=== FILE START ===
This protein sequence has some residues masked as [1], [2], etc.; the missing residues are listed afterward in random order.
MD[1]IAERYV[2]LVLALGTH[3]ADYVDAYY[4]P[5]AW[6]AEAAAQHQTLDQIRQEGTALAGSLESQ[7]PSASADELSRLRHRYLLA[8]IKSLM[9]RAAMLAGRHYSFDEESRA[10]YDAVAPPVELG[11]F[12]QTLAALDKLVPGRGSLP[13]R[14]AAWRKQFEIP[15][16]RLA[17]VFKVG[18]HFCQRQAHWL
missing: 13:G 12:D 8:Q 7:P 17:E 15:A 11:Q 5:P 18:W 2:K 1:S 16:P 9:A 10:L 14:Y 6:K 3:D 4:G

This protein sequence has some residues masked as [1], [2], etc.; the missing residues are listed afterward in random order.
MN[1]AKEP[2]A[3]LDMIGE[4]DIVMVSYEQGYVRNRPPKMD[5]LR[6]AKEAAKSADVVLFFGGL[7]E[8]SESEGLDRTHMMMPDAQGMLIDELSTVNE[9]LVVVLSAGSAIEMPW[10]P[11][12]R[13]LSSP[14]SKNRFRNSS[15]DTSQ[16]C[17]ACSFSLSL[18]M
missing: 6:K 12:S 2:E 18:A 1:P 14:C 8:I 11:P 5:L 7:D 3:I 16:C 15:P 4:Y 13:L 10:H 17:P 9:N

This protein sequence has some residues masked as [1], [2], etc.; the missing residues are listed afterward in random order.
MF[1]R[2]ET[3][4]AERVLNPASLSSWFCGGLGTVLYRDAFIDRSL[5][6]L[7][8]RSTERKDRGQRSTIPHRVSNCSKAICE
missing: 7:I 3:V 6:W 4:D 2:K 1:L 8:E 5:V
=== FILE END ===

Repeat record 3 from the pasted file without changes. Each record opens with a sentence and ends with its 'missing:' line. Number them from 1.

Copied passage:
This protein sequence has some residues masked as [1], [2], etc.; the missing residues are listed afterward in random order.
MF[1]R[2]ET[3][4]AERVLNPASLSSWFCGGLGTVLYRDAFIDRSL[5][6]L[7][8]RSTERKDRGQRSTIPHRVSNCSKAICE
missing: 7:I 3:V 6:W 4:D 2:K 1:L 8:E 5:V